Emilio Estevez hit the big time back in the 1980s with his role in the quintessential 80s teen angst film The Breakfast Club, and it wasn’t long before he starred in films such as of St Elmo’s Fire, Young Guns and Men at Work, alongside the likes of Kiefer Sutherland, Rob Lowe, Demi Moore and Charlie Sheen.
Making his directorial debut also in the eighties with Wisdom, which he not only wrote but starred in too, Estevez has gone onto direct several television series and films, as well as work with his father Martin Sheen on several projects. Now starring in and directing The Way, Emilio Estevez talks about his inspiration for the story and how his personal background affected him during filming.
When did the idea for The Way first come to mind?
It began when I was in the middle of casting a follow-up to Bobby, which was a big, expansive LA story, which was multi-charactered. Then the funding finally came to a crashing halt around September of 2008, and my father had come here to Spain and walk part of the Camino with my son, and an old actor friend, who ended up in the movie as the old priest with the pocketful of rosaries. So we began these conversations about making a movie in Spain and I began to work on a draft, using The Wizard of Oz as a template.
I began to work on a draft, using The Wizard of Oz as a template...
With Tom as Dorothy …
Yes, Tom is Dorothy; the Dutchman is the cowardly lion; the girl is the Tin Man with the broken heart; I didn’t have my Scarecrow yet, and then I stumbled upon the book written by Jack Hitt. [Off the Road: A Modern Day Walk Down the Pilgrim's Route into Spain], and thought about using a writer with writer’s block, using Jack himself and his experience on the Camino, as the fourth character. He’s our Scarecrow and when we found the hay bales that you see in the movie along the Camino, I decided that that should be where Tom and the others find him. Initially I had been reluctant to talk to anyone about that Wizard of Oz analogy, but it’s very clear and I don’t think it’s a negative.
Why were you reluctant?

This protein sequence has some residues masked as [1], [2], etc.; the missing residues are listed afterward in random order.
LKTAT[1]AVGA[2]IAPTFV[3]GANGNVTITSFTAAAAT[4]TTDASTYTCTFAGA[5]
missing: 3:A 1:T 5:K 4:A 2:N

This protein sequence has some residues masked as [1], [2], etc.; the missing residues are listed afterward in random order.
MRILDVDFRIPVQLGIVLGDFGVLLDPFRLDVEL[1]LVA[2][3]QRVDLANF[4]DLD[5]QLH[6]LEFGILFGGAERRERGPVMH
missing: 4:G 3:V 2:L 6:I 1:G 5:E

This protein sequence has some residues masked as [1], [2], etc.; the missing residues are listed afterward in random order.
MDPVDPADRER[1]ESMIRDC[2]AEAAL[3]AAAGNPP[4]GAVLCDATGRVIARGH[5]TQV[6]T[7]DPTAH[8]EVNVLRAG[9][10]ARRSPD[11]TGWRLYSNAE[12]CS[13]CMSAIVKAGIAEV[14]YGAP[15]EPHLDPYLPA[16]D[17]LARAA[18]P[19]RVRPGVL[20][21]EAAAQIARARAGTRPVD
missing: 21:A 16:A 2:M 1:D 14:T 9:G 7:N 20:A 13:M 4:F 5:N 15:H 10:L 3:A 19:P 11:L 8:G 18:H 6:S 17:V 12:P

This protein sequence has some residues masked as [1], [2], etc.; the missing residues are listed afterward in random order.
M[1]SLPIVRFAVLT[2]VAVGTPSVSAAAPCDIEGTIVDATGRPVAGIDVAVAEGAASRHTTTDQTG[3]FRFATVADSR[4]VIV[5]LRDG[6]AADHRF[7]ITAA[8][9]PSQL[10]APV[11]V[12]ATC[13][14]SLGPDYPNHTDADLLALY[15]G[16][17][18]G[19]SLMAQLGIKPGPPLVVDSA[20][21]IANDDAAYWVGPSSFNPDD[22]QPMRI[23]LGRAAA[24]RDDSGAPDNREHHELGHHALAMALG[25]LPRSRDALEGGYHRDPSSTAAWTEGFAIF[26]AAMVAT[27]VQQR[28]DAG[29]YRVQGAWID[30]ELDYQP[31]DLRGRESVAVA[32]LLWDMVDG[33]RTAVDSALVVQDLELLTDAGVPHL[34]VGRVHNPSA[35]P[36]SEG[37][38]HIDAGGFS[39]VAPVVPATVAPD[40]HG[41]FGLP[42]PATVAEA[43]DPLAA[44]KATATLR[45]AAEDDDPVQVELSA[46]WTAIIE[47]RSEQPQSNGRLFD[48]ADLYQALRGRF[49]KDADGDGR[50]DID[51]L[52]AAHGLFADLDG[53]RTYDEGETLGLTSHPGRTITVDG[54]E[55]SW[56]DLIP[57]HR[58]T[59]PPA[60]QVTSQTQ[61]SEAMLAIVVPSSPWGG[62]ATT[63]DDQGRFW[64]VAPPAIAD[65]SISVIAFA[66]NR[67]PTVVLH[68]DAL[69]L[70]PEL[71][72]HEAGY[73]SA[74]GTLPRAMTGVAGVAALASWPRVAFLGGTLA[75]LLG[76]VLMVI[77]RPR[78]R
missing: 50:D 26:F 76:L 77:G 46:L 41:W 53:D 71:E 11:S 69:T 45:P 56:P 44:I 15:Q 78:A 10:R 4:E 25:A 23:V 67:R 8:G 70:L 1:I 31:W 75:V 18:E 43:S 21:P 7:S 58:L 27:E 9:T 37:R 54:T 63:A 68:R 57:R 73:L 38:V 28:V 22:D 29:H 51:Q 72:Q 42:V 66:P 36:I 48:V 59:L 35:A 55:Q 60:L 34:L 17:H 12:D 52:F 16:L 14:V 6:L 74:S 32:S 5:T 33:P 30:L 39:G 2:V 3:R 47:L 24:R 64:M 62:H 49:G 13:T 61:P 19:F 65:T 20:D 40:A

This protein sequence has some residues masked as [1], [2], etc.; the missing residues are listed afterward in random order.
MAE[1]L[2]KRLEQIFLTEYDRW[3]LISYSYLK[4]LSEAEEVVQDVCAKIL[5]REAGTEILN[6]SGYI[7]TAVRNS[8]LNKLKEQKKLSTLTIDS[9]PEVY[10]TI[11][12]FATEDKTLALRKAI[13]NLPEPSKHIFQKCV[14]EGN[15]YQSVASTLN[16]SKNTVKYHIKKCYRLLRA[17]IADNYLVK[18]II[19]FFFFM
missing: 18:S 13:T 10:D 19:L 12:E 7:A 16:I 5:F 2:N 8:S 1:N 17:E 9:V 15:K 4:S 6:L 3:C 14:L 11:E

When I was doing the press for Bobby, a lot of people said I was aping Robert Altman, and I said, ‘No, it’s Irwin Allen, this is The Towering Inferno or Poseidon Adventure,’ and I got slaughtered. They said, ‘It’s more like The Loveboat!’ [Laughs] The press was not kind, if I’m honest.
You’re making a habit of directing your father: he’s been in three of your movies now …
I know all his fits and phases, like he’s never met a person that he didn’t like, and kindness is an instinct for him. He’ll jump into a crowd, shake everyone’s hand, sign all the autographs, and that’s the wonderful thing about him. But that is also not who this character of Tom is, so I had to keep reminding him that he was not all smiles. Tom is cut off, emotionally cut off, and he can’t be laughing it up with the actors on set. I’d be like, ‘Not yet, it’s too early. We’ll get there.’
You’d have to remind him that the character was extremely conservative and reserved?
I’d remind him: ‘Tom voted for George Bush. Twice!’ Enough said. Tom is emblematic of how America is viewed by the rest of the world — somewhat cut off.
Did you collaborate quite closely with your dad, even though The Way is shot from your script?
Yes, like the river scene is his idea. I was like, ‘This a big deal. If you get killed in the second week of production we have big problems!’ We had to shoot the whole movie in sequence, because we wanted to be true to the landscape of the Camino. The bag gets away, he’s got to get the ashes, save his son, but by the end of the movie it’s all about him and his transformation.
But I also thought that the river scene showed what happens when you don’t embrace community — when Tom tries things by himself, bad things happen. The gypsy grabbing the bag? That was his idea, too, as I was plotting. And then the night of the gypsy sequence shoot, he says, ‘Emile, don’t you think the boy should be up in the window?’ That was a great idea, and things like that happened along the way that he inspired.